Florida Bar Board of Governors considers advertising rule amendments on use of “expert” and “specialist” and approves rule regarding faxes, telegrams and online chatrooms | Lawyer Ethics Alert Blogs
Hello and welcome to this Ethics Alert blog which will discuss the recent Florida Bar Board of Governors meeting wherein the BOG discussed rule changes to comply with a Florida federal district court judge’s Order finding that Bar rule which prevented non-certified lawyers from stating they have expertise or specialize in an area of law were unconstitutional and enjoining their enforcement. The injunction order was not appealed by The Florida Bar and there is currently a Bar moratorium on enforcing the rule. The case is Searcy et al. v. The Florida Bar et al., case number 4:13-cv-00664 (U.S. District Court, Northern District of Florida). The injunction order is attached and is in the federal court’s Pacer system here: https://ecf.flnd.uscourts.gov/doc1/04914695967
According to a March 1, 2016 Florida Bar News article, the chair of the Board Review Committee on Professional Ethics told the BOG at the meeting that the committee is considering several potential amendments; however, it has not agreed on a single version of the amendment. The committee chair said that the committee expected to make a recommendation at the board’s March 10, 2016 meeting; however, it is not clear whether the topic was discussed at that meeting. The Florida Bar News article is here: http://www.floridabar.org/DIVCOM/JN/jnnews01.nsf/Articles/A1C3E4D1089C7B3785257F61004E782D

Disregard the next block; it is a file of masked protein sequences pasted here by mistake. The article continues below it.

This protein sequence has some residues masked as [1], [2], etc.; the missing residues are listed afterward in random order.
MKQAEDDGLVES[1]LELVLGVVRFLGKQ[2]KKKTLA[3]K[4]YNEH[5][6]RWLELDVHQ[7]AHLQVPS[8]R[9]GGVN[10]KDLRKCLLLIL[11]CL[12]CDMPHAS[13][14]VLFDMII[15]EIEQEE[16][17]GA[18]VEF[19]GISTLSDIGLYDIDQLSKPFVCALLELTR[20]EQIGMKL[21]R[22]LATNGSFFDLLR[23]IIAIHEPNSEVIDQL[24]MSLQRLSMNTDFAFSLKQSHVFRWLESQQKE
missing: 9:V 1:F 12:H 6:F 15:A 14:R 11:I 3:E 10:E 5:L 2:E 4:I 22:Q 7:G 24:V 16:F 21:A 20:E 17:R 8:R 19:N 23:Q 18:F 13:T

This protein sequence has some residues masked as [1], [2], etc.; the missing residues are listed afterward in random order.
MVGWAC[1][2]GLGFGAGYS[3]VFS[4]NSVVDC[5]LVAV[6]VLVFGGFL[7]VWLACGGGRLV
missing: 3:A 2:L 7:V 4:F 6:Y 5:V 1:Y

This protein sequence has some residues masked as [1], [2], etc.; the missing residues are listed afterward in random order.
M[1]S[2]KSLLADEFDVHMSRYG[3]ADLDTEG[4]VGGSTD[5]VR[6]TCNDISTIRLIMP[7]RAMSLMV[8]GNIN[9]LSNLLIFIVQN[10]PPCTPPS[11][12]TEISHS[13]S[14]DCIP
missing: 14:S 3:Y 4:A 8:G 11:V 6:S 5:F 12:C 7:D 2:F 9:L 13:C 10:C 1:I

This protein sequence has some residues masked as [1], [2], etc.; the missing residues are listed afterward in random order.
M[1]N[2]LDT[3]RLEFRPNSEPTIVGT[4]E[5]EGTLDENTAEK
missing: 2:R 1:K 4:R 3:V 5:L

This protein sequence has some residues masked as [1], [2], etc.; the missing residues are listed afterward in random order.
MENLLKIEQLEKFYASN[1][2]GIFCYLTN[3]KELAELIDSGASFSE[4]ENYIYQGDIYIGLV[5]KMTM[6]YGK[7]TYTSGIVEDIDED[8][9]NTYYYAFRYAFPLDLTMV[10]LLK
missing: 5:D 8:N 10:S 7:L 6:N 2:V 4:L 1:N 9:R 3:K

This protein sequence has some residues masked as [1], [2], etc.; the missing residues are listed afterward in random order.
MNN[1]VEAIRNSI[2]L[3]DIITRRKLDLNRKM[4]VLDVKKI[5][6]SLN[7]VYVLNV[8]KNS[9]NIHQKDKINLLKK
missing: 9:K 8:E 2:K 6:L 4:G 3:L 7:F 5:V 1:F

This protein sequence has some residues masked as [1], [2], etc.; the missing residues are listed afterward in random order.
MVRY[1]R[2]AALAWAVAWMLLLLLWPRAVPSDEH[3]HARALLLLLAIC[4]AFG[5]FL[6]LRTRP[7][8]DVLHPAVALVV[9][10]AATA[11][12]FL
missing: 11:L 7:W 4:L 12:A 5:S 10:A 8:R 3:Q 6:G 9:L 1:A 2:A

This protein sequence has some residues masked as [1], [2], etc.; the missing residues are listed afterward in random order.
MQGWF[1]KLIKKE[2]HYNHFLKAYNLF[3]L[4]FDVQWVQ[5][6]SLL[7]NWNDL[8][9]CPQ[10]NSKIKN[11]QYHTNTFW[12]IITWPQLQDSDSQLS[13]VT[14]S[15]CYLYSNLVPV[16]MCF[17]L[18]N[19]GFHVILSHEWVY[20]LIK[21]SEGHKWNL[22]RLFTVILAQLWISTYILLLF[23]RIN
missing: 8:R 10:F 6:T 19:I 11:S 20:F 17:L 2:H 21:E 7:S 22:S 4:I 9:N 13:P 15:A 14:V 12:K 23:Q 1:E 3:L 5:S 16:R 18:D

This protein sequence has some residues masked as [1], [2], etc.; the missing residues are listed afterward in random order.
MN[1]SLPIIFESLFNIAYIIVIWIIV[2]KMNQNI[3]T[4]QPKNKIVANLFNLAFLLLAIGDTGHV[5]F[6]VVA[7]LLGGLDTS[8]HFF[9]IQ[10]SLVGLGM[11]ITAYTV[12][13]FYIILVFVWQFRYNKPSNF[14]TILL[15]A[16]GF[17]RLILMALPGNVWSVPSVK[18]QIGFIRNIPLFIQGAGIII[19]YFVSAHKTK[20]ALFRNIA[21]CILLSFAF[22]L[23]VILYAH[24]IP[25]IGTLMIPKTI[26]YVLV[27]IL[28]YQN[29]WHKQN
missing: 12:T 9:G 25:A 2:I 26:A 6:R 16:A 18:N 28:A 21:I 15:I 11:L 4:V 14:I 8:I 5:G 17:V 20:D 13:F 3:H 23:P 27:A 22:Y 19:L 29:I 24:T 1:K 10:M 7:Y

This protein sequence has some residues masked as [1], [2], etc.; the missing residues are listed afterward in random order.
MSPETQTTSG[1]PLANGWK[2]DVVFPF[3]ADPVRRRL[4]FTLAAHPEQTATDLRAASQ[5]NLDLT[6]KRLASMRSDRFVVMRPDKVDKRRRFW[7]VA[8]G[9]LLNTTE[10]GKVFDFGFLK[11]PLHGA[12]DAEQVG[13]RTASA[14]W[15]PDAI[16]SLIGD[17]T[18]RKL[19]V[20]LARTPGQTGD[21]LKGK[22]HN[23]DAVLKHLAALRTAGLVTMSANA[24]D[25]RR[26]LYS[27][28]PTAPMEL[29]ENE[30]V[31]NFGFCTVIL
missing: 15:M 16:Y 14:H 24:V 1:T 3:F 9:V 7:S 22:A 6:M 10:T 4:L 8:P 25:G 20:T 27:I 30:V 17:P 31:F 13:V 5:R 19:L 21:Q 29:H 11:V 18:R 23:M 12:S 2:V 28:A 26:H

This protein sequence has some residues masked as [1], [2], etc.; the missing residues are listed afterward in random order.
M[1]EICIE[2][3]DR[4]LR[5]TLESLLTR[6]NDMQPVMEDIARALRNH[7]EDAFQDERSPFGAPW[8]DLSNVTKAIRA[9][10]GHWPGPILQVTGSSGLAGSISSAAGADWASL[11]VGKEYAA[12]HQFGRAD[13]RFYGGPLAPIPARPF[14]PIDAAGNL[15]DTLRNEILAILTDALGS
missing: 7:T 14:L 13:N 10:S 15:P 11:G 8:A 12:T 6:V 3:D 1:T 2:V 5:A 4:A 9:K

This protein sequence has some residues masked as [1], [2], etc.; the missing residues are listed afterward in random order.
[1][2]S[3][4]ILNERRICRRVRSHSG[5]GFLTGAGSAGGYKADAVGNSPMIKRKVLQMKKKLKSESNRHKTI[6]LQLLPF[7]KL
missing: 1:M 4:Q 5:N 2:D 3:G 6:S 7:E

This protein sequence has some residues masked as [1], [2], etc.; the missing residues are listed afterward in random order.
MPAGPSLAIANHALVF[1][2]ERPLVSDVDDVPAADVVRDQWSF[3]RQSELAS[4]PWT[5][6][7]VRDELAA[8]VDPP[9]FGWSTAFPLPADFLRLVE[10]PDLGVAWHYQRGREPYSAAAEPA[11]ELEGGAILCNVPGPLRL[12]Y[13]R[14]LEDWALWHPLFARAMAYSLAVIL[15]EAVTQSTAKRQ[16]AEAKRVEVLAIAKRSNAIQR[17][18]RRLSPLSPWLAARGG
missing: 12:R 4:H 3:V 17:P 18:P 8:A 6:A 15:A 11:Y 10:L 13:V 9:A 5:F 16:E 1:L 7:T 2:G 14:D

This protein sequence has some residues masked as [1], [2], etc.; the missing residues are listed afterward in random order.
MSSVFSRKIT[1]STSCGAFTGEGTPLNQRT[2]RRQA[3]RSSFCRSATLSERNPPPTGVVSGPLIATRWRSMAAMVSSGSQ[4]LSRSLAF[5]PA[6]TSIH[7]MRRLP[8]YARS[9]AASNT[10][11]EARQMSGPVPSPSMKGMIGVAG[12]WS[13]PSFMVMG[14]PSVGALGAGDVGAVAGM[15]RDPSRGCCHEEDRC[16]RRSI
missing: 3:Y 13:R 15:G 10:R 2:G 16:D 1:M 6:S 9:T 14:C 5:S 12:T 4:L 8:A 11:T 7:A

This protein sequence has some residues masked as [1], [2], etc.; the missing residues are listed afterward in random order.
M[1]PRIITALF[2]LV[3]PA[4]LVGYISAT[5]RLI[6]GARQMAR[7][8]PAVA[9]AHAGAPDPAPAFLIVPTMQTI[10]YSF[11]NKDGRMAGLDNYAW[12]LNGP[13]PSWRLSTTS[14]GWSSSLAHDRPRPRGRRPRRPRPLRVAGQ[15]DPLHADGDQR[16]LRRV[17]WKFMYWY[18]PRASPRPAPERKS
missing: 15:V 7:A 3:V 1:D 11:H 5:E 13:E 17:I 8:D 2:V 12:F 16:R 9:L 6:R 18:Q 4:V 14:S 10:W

The BOG review was started after a September 30, 2015 Order by U.S. Northern District of Florida Judge Robert L. Hinkle in a lawsuit filed against The Florida Bar by the Searcy, Denney, Scarola, Barnhart & Shipley, P.A. law firm. The lawsuit challenged Bar rules which permit only Florida Bar (or the equivalent) certified lawyers to hold themselves out as “experts” or “specialists” in their advertisements. The Order stated non-certified lawyers and law firms could have expertise in an area even if they were not certified and that the regulation prevented lawyers from claiming expertise in areas for which there is no available Bar certification and enjoined the Bar from enforcing the rule as applied.